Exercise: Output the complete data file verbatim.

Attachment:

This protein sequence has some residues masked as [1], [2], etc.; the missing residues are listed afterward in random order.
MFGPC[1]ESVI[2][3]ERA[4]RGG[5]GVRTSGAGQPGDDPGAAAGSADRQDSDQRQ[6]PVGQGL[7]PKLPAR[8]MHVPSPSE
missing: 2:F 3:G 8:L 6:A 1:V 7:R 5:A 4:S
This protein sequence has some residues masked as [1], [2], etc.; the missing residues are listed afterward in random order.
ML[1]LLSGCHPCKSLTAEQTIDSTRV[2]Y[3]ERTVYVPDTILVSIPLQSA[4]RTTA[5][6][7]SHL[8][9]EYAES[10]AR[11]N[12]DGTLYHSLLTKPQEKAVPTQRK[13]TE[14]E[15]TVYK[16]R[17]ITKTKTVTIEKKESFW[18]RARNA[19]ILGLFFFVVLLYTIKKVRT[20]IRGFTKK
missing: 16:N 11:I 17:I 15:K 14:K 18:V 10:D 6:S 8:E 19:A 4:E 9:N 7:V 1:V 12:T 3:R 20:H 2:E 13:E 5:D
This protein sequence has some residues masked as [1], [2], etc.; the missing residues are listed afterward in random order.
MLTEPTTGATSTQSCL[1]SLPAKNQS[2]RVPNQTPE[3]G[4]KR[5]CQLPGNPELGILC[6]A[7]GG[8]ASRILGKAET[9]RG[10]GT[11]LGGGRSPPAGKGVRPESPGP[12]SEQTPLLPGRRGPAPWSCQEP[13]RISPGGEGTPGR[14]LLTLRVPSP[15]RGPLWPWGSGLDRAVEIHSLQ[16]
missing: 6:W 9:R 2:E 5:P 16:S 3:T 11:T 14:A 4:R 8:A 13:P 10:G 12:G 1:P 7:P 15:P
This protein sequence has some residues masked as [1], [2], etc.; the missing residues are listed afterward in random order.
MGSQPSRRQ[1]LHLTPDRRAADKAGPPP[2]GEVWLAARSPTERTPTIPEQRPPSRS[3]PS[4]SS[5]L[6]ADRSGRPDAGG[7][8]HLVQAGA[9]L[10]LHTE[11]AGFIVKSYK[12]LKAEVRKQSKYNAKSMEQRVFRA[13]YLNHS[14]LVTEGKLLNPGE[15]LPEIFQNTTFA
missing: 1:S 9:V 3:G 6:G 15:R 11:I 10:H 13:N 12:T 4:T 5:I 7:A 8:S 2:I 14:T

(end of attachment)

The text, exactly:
This protein sequence has some residues masked as [1], [2], etc.; the missing residues are listed afterward in random order.
MFGPC[1]ESVI[2][3]ERA[4]RGG[5]GVRTSGAGQPGDDPGAAAGSADRQDSDQRQ[6]PVGQGL[7]PKLPAR[8]MHVPSPSE
missing: 2:F 3:G 8:L 6:A 1:V 7:R 5:A 4:S
This protein sequence has some residues masked as [1], [2], etc.; the missing residues are listed afterward in random order.
ML[1]LLSGCHPCKSLTAEQTIDSTRV[2]Y[3]ERTVYVPDTILVSIPLQSA[4]RTTA[5][6][7]SHL[8][9]EYAES[10]AR[11]N[12]DGTLYHSLLTKPQEKAVPTQRK[13]TE[14]E[15]TVYK[16]R[17]ITKTKTVTIEKKESFW[18]RARNA[19]ILGLFFFVVLLYTIKKVRT[20]IRGFTKK
missing: 16:N 11:I 17:I 15:K 14:K 18:V 10:D 6:S 8:E 19:A 4:E 9:N 7:V 1:V 12:T 3:R 20:H 2:E 13:E 5:D
This protein sequence has some residues masked as [1], [2], etc.; the missing residues are listed afterward in random order.
MLTEPTTGATSTQSCL[1]SLPAKNQS[2]RVPNQTPE[3]G[4]KR[5]CQLPGNPELGILC[6]A[7]GG[8]ASRILGKAET[9]RG[10]GT[11]LGGGRSPPAGKGVRPESPGP[12]SEQTPLLPGRRGPAPWSCQEP[13]RISPGGEGTPGR[14]LLTLRVPSP[15]RGPLWPWGSGLDRAVEIHSLQ[16]
missing: 6:W 9:R 2:E 5:P 16:S 3:T 11:T 14:A 4:R 8:A 13:P 10:G 12:G 1:P 7:P 15:P
This protein sequence has some residues masked as [1], [2], etc.; the missing residues are listed afterward in random order.
MGSQPSRRQ[1]LHLTPDRRAADKAGPPP[2]GEVWLAARSPTERTPTIPEQRPPSRS[3]PS[4]SS[5]L[6]ADRSGRPDAGG[7][8]HLVQAGA[9]L[10]LHTE[11]AGFIVKSYK[12]LKAEVRKQSKYNAKSMEQRVFRA[13]YLNHS[14]LVTEGKLLNPGE[15]LPEIFQNTTFA
missing: 1:S 9:V 3:G 6:G 15:R 11:I 10:H 13:N 12:T 4:T 5:I 7:A 8:S 2:I 14:T